The American Humanist Association announced Monday a "Don't Say the Pledge" campaign, arguing that their recent AHA poll found a third of Americans support removing the phrase "under God" from the Pledge of Allegiance.
Christian groups dispute the poll's findings, saying other polls show overwhelming support for keeping the phrase.
Roy Speckhardt, executive director for AHA, told The Christian Post that the "under God" in the pledge leaves out atheists, and thus negates "the all-important 'indivisible' that follows."
"We have a responsibility to do what we can to make our pledge an appropriately inclusive one, regardless of whether or not we believe in a God," Speckhardt said.
Don't Say the Pledge was launched in response to the findings of a poll conducted by The Seidewitz Group on behalf of the AHA. The study was a six-question survey found online that was conducted on May 29 and had a sample space of 1,000 American adults.
Thirty-four percent of respondents supported removing "under God" from the Pledge of Allegiance, a number that is larger than previous studies from other entities.
The study also found that 21.4 percent of Christian respondents, 40.9 percent of respondents professing different faiths, and 62.7 percent of those with no religious affiliation supported the removal.
Added to the Pledge of Allegiance in 1954, the phrase "under God" has attracted several legal challenges in the past several years. In May, the Massachusetts Supreme Judicial Court ruled against a lawsuit attempting to remove "under God" from the Pledge of Allegiance.
"Although the words 'under God' undeniably have a religious tinge, courts that have considered the history of the pledge and the presence of those words have consistently concluded that the pledge, notwithstanding its reference to God, is a fundamentally patriotic exercise, not a religious one," concluded the court.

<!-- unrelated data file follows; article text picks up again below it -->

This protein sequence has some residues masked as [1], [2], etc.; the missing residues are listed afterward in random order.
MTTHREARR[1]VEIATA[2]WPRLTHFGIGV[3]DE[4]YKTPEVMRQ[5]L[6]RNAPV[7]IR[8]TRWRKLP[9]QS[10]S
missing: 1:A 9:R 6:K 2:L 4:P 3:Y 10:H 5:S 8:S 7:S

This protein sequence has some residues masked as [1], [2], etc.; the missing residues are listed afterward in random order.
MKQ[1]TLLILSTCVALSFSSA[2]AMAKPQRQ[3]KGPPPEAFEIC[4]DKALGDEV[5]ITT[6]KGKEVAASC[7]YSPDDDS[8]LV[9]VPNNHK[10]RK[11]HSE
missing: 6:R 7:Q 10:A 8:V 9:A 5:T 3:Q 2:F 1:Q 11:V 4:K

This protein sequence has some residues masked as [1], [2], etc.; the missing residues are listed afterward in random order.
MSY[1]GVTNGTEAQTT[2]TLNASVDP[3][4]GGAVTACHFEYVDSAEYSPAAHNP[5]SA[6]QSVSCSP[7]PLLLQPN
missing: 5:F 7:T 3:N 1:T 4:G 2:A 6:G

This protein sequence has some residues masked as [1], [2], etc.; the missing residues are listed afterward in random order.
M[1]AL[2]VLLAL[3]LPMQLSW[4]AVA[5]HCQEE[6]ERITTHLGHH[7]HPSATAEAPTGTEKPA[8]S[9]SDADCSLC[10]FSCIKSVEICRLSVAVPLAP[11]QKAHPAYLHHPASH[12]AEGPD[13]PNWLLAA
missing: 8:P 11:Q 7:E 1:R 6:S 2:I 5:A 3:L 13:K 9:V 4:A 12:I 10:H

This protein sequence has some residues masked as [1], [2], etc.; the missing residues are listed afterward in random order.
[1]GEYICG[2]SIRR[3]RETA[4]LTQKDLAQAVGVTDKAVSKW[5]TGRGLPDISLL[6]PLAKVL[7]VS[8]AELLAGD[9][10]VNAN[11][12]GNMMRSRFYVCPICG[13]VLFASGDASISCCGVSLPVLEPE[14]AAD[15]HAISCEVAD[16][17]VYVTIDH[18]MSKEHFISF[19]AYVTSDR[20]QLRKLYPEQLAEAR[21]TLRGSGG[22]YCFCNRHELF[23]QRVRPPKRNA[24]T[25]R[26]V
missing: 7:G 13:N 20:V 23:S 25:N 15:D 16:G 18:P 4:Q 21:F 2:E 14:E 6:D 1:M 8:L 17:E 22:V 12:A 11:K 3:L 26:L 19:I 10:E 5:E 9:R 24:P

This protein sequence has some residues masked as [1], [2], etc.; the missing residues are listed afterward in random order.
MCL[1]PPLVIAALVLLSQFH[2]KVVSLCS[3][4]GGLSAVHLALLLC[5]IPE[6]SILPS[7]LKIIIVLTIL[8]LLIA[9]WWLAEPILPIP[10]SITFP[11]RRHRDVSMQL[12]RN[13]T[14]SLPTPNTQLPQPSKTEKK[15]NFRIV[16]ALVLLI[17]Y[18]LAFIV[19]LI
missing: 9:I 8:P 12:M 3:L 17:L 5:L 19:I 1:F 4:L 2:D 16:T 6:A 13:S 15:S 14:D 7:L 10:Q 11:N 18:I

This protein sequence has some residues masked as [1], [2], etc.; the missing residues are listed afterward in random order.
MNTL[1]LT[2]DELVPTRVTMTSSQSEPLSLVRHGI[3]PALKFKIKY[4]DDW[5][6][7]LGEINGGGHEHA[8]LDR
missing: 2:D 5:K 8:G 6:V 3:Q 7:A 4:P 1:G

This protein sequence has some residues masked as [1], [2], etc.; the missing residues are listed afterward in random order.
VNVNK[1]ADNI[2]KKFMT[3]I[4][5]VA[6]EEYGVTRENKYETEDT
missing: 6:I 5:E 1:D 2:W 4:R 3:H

"The fact that a school or other public entity operates a voluntary program or offers an activity that offends the religious beliefs of one or more individuals, and leaves them feeling 'stigmatized' or 'excluded' as a result, does not mean that the program or activity necessarily violates equal protection principles," the opinion stated.
Speckhardt argues that "externalizing one's right to sit it out is the best way to demonstrate one's support for changing to the original, more inclusive version."
"We don't have a way to keep track of people participating in the sit-out, but we anticipate hearing from a number of those who do," Speckhardt said.
Speckhardt told CP that the legal arm of AHA is overseeing a lawsuit in New Jersey, but that the case "still has a long way to go before any decision is reached."
"I've been asked why we don't advocate for just not saying those two words? If omitting the phrase isn't noticed by others, it isn't entirely honest, since only the speaker will know they've quietly not said them," Speckhardt said.
"And everyone will falsely assume that there's universal support for the pledge as it is worded. Noticed or not, more is needed to challenge the prejudiced view of government taking sides on God-belief," he added.
Travis Weber, director of the Center for Religious Liberty at the Family Research Council, was skeptical of the Don't Say the Pledge campaign.
In an interview with CP, Weber said he believes the AHA "is resorting to these tactics because its efforts elsewhere have failed."
"Recent polls have shown that at least nine out of 10 Americans support keeping the pledge as is. Most people can see right through such efforts as those the AHA engages in here; and thus, the group is only increasingly marginalizing itself," Weber said.
"The AHA's own motto is 'good without a God.' Well, we all have gods — it's just a matter of what we choose to worship. One only has to look at Soviet Communism to realize that not all gods are equal, and it's not really possible to have good without God," Weber asserted.